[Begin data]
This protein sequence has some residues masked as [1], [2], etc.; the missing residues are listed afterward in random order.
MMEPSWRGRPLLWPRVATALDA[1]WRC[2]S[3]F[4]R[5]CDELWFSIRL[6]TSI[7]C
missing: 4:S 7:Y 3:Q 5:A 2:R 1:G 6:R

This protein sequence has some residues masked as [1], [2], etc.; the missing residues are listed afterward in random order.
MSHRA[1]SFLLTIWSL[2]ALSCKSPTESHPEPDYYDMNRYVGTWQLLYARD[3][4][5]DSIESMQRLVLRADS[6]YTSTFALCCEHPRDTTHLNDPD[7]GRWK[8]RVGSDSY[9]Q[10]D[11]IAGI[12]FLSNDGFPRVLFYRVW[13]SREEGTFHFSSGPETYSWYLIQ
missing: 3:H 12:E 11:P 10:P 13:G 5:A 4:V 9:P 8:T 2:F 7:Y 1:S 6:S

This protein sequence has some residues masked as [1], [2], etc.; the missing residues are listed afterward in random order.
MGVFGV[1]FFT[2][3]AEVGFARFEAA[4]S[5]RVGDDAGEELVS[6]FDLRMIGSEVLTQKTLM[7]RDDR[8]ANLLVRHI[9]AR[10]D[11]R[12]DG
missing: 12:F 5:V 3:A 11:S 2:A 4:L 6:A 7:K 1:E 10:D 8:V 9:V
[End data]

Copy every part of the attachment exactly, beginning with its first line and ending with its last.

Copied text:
This protein sequence has some residues masked as [1], [2], etc.; the missing residues are listed afterward in random order.
MMEPSWRGRPLLWPRVATALDA[1]WRC[2]S[3]F[4]R[5]CDELWFSIRL[6]TSI[7]C
missing: 4:S 7:Y 3:Q 5:A 2:R 1:G 6:R

This protein sequence has some residues masked as [1], [2], etc.; the missing residues are listed afterward in random order.
MSHRA[1]SFLLTIWSL[2]ALSCKSPTESHPEPDYYDMNRYVGTWQLLYARD[3][4][5]DSIESMQRLVLRADS[6]YTSTFALCCEHPRDTTHLNDPD[7]GRWK[8]RVGSDSY[9]Q[10]D[11]IAGI[12]FLSNDGFPRVLFYRVW[13]SREEGTFHFSSGPETYSWYLIQ
missing: 3:H 12:E 11:P 10:P 13:G 5:A 4:V 9:P 8:T 2:F 7:Y 1:S 6:S

This protein sequence has some residues masked as [1], [2], etc.; the missing residues are listed afterward in random order.
MGVFGV[1]FFT[2][3]AEVGFARFEAA[4]S[5]RVGDDAGEELVS[6]FDLRMIGSEVLTQKTLM[7]RDDR[8]ANLLVRHI[9]AR[10]D[11]R[12]DG
missing: 12:F 5:V 3:A 11:S 2:A 4:L 6:A 7:K 1:E 10:D 8:V 9:V